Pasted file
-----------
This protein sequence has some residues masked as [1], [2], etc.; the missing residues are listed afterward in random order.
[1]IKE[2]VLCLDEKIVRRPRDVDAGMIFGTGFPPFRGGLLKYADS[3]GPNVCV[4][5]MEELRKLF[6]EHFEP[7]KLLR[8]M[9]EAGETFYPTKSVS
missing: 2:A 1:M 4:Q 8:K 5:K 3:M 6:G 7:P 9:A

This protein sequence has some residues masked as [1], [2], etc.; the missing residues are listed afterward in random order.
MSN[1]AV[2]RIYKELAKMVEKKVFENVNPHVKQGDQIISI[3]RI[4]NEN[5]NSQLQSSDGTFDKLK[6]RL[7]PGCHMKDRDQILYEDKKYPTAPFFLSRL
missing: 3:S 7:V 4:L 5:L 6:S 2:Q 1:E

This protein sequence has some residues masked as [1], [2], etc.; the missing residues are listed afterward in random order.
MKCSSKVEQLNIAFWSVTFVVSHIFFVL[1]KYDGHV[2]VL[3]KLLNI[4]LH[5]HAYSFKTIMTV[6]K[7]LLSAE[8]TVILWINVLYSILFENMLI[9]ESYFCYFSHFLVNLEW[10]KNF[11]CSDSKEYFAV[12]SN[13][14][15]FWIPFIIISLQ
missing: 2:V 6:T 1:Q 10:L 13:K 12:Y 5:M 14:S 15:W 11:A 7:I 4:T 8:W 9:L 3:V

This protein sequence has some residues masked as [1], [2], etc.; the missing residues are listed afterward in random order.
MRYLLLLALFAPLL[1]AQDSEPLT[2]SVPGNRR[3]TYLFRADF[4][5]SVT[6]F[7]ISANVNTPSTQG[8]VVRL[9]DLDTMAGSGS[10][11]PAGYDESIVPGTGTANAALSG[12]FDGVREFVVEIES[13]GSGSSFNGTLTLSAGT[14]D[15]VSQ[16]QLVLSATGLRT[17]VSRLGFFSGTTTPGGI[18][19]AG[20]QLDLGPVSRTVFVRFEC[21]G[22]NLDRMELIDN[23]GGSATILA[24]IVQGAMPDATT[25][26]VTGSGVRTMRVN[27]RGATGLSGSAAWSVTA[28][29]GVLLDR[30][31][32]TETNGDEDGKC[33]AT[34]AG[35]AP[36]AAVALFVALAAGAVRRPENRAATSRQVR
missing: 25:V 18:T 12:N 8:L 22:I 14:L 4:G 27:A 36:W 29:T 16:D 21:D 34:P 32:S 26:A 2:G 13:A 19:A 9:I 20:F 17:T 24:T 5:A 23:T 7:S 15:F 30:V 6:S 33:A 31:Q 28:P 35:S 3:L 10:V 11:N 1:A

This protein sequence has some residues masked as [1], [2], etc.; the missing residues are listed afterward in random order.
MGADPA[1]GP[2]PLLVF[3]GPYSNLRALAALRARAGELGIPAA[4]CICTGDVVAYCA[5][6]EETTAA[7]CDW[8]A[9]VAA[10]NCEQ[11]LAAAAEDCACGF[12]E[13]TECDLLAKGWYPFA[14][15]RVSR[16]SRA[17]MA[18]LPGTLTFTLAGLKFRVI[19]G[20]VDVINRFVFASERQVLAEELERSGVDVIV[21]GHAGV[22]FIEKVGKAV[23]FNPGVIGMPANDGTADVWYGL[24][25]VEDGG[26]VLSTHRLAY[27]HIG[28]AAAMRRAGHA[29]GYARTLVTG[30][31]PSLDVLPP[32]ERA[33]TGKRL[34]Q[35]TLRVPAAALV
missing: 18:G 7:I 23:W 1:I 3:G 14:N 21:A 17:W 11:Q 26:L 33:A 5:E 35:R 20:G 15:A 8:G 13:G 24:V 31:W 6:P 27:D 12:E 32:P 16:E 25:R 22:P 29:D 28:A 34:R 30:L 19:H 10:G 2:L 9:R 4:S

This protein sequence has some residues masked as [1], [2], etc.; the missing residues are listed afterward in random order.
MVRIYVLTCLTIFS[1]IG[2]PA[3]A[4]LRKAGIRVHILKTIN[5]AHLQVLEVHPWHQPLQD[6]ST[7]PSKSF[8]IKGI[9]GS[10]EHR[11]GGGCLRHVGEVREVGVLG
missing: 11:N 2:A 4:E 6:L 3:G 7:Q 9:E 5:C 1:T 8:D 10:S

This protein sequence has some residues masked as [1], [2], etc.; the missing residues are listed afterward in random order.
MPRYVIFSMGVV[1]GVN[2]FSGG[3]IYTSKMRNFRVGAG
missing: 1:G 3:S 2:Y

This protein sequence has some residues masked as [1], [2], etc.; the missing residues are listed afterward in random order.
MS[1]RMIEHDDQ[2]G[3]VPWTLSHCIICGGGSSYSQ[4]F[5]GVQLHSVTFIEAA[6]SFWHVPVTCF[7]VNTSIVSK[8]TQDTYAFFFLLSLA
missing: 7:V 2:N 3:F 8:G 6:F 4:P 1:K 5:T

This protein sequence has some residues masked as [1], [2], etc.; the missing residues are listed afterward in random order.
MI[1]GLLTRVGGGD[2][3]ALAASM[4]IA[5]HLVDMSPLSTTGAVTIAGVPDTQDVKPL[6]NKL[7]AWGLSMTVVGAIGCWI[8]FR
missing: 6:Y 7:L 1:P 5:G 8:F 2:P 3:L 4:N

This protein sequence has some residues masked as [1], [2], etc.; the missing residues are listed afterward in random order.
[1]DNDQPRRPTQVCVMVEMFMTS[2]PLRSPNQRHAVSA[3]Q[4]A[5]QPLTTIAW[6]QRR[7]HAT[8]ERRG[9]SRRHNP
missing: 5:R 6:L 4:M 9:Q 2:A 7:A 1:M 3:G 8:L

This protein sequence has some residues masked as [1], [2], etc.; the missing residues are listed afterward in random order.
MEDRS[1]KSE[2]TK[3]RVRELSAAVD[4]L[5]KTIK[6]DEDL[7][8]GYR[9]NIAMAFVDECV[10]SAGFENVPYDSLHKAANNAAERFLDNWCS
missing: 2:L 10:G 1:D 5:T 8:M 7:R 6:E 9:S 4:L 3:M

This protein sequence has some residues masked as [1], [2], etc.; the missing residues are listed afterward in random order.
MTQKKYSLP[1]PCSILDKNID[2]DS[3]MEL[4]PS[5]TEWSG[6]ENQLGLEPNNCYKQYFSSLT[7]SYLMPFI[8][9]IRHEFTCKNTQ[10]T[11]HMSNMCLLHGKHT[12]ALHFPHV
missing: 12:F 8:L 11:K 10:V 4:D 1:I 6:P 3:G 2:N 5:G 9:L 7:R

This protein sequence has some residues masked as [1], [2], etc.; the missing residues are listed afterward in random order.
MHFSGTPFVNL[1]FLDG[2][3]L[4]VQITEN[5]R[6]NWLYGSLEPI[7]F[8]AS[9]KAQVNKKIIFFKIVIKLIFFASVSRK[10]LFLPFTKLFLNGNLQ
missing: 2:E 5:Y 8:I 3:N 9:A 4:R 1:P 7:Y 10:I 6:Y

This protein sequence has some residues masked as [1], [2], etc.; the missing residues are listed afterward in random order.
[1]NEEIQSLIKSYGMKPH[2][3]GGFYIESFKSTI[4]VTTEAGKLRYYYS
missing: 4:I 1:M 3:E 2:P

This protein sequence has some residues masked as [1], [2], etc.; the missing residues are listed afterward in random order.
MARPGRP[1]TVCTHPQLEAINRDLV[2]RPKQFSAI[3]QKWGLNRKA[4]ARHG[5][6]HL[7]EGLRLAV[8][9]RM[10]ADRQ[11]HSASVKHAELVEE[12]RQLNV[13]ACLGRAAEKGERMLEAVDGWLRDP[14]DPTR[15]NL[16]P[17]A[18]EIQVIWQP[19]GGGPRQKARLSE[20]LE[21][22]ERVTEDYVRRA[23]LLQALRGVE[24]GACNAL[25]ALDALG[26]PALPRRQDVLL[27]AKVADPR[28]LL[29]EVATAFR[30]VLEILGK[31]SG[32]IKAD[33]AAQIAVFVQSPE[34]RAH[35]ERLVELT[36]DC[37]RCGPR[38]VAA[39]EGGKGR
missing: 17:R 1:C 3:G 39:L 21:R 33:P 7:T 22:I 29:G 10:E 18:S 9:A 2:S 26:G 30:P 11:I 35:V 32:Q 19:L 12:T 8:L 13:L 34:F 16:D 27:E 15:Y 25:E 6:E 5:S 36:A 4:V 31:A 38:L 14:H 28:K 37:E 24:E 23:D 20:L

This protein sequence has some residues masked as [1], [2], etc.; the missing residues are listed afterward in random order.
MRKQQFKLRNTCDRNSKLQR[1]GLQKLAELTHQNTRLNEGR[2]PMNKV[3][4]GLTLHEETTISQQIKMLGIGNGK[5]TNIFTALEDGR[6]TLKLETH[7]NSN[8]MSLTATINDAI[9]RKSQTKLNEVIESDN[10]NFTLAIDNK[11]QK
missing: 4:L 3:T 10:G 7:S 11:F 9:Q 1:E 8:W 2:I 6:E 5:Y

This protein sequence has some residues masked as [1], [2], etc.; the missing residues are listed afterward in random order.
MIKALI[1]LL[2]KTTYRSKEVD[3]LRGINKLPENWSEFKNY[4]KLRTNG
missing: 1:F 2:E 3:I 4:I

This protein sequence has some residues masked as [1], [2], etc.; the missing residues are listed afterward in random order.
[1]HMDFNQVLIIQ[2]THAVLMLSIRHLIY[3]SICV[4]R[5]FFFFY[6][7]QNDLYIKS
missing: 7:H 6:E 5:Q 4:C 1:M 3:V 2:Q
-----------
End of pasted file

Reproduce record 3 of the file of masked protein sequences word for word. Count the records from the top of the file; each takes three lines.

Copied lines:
This protein sequence has some residues masked as [1], [2], etc.; the missing residues are listed afterward in random order.
MKCSSKVEQLNIAFWSVTFVVSHIFFVL[1]KYDGHV[2]VL[3]KLLNI[4]LH[5]HAYSFKTIMTV[6]K[7]LLSAE[8]TVILWINVLYSILFENMLI[9]ESYFCYFSHFLVNLEW[10]KNF[11]CSDSKEYFAV[12]SN[13][14][15]FWIPFIIISLQ
missing: 2:V 6:T 1:Q 10:L 13:K 12:Y 5:M 14:S 15:W 11:A 7:I 4:T 8:W 9:L 3:V